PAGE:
It seems as if everywhere we turn, someone has a problem with video games these days. Even the President of the United States, it appears. Addressing the American Medical Association last week, President Barack Obama outlined a series of "preventative care" issues deemed important to modern health care reform. Limiting the amount of time that kids spend playing video games is a small part of that plan. "The second step that we can all agree on is to invest more in preventive care so that we can avoid illness and disease in the first place," Obama said at the press conference, referring to his reform plan. "That starts with each of us taking more responsibility for our health and the health of our children. […] It means going for a run or hitting the gym, and raising our children to step away from the video games and spend more time playing outside."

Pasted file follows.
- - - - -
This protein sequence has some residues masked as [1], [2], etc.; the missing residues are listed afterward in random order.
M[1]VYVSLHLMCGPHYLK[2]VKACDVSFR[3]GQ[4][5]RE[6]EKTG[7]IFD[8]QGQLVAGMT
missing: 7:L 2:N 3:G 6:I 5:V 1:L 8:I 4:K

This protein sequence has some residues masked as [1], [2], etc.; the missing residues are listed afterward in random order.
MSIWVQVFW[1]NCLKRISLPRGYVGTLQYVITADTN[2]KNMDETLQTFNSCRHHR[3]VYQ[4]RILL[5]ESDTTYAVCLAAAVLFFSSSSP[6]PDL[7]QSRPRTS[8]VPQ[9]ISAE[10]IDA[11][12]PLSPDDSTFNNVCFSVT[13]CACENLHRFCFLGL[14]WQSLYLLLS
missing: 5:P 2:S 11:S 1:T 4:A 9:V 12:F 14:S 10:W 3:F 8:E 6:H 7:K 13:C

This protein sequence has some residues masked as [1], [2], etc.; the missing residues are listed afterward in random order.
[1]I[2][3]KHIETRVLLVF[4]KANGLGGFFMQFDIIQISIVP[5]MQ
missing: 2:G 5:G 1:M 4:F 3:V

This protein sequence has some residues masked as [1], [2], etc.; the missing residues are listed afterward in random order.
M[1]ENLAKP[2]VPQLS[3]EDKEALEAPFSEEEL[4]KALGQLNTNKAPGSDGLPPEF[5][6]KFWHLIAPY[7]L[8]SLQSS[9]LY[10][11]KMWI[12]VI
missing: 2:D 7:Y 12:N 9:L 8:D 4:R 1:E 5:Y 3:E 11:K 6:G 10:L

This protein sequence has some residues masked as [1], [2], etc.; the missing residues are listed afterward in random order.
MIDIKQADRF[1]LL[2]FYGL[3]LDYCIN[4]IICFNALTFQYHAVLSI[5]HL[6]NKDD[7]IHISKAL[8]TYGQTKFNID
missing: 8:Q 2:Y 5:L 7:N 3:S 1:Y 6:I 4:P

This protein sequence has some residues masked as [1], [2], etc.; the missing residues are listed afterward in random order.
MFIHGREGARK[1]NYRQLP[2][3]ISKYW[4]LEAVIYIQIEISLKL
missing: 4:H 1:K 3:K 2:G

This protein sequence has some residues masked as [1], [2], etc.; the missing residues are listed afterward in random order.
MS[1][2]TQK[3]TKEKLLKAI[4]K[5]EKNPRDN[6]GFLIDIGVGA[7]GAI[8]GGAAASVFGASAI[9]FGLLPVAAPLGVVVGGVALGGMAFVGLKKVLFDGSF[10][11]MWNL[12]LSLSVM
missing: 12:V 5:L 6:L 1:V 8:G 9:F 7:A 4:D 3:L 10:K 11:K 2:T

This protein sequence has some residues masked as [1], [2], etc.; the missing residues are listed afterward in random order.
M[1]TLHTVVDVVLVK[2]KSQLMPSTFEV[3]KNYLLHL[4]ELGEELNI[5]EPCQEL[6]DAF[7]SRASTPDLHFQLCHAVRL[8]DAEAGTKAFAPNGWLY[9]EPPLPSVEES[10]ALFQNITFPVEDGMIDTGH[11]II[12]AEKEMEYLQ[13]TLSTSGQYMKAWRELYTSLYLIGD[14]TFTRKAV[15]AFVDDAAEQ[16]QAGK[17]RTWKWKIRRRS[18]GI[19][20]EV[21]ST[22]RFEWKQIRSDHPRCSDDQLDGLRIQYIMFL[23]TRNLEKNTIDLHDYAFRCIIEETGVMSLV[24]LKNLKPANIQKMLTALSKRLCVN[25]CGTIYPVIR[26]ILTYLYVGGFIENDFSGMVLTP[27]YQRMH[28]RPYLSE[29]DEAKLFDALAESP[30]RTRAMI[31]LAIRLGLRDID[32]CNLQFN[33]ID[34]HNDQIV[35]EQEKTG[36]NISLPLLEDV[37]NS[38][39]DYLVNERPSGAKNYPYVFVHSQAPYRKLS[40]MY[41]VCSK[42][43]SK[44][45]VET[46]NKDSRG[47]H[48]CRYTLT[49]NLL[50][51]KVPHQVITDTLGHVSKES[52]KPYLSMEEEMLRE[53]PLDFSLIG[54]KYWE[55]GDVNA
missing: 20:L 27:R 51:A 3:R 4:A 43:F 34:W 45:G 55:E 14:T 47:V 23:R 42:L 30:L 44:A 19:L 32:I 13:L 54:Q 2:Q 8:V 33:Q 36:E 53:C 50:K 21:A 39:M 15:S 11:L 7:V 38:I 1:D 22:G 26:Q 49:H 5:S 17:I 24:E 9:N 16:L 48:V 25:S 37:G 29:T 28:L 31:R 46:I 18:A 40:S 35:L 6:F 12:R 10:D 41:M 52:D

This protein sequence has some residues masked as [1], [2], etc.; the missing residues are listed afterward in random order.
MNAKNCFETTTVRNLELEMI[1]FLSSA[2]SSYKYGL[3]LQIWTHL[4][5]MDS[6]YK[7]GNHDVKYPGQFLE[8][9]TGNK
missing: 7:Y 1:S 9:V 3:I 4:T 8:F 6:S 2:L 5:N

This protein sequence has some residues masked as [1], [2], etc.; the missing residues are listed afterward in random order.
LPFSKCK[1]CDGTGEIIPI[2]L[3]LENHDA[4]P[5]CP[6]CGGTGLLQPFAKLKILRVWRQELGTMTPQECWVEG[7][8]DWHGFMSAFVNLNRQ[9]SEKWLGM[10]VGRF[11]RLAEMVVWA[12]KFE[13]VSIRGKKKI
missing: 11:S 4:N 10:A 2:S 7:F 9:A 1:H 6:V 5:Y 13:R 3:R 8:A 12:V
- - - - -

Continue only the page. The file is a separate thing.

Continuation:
Sure, it's not exactly a defining topic of the speech, or even a full paragraph's worth. But it does indicate—at the very least—that modern video game culture has the attention of the Obama administration, in some capacity. It doesn't read like a "call to arms" against video games as a whole. More so, it seems as if the administration is urging the AMA to recognize video games as a potential "health hazard" (if only in the sense of physical fitness and mental well-being). The question remains: "Does the government believe video games—including MMOs—pose a risk to public health?"